The bakery made the 75th birthday cake for him. On the cake words were chosen which symbolize him for the one tier; Love, Truth and Peace. And then the next tier had the Rainbow for the famous “Rainbow Nation” and “South Africa”, and then the top tier had an Africa with a little gold cross in the place of South Africa, and the big gold 75 on top. The owners of the bakery were invited to his birthday party and when the cake was brought in the Charly’s Bakery song: “Somewhere over the Rainbow”, by Israel Kamakawiwo’ole was played.
Thabo Mvuyelwa Mbeki – He was born in 1942 in Idutywa (Transkei), South Africa. He studied at University of Sussex, United Kingdom, where he received his BA degree in economics and Master’s degree in African studies. He has received many honorary doctorate degrees from South African and foreign universities, and also other honors and awards. He received military training in the Soviet Union. He is a member of the African National Congress and was its president. He became deputy president of South Africa and served almost two terms as the second post-apartheid President of South Africa from 14 June 1999 to 24 September 2008, when he resigned.
The bakery made the 65th birthday cake for him.
Oprah Gail Winfrey – She was born in 1954 in Kosciusko, Mississippi, USA. She received her B.A. in Speech and Drama from Tennessee State University.
She is television host, actress, producer, and philanthropist, best known for her self-titled, multi-award winning talk show, which has become the highest-rated program of its kind in history. She has been ranked the richest African American of the 20th century and beyond, the greatest black philanthropist in American history, and was once the world’s only black billionaire.
In 1998, she began Oprah’s Angel Network, a charity aimed at encouraging people around the world to make a difference in the lives of underprivileged others. She established the Oprah Winfrey Leadership Academy for Girls in South Africa, which was opened in 2007. It’s a free, residential school which will eventually be home to approximately 450 academically talented girls, who demonstrate leadership qualities and come from a disadvantaged family or community, in grades 7 through 12. It’s her dream to see the Academy develop the future women leaders of South Africa and she thinks that beautiful surroundings will inspire greatness in them.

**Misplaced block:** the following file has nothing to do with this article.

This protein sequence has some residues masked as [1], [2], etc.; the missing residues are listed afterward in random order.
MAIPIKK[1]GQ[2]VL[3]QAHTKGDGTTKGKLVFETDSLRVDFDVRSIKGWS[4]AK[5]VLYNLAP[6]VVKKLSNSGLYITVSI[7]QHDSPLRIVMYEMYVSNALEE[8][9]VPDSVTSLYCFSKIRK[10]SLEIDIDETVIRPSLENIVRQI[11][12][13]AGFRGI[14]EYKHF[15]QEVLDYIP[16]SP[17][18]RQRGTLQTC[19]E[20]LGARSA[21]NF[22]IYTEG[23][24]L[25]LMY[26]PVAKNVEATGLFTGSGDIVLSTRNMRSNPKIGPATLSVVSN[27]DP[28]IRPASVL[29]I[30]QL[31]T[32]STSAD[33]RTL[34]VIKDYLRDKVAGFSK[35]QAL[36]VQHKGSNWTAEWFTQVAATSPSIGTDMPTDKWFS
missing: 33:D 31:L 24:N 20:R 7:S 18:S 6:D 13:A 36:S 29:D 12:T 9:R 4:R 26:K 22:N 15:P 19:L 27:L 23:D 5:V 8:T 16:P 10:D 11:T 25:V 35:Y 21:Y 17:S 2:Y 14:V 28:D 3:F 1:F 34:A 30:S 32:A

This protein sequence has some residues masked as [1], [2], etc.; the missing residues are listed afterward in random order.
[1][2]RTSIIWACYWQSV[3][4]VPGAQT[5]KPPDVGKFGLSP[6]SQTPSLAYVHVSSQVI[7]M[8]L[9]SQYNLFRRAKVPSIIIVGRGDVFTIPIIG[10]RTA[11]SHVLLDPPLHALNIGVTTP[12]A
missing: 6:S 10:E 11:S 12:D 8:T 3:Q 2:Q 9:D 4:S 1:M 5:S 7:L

A scientific study by psychological scientists at the University of Cambridge, University of Plymouth, and University of California discovered that simply watching an uplifting clip on the Oprah Winfrey show caused subjects in their experiment to become twice as helpful as subjects assigned to watch a British comedy or nature documentary.
The bakery catered her high tea party.
The Big Issue – It’s a weekly street magazine published in United Kingdom, Republic of Ireland, Australia, Japan, South Africa, Namibia, Kenya, Malawi, Taiwan and Korea. The articles are written by professional journalists and sold by homeless individuals. It was founded by John Bird and Gordon Roddick in September 1991. John Bird has said that it is “possible to be both profitable and ethically correct”.
The Big Issue was shortlisted for United Nations ‘Best Practice’ Award in 1996 and presented with the Ernst & Young Social Entrepreneur of the Year award in 2008. John Bird was awarded the MBE for ‘services to homeless people’ by Queen Elizabeth II in 1995, BBC London’s Living Legend in 2004 and winner of United Nations Habitat Scroll of Honour Award the same year.
The bakery has social programs and the first group it adopted was the Big Issue by supplying them with cakes for their weekly vendor meetings. They also gave them their 10th Birthda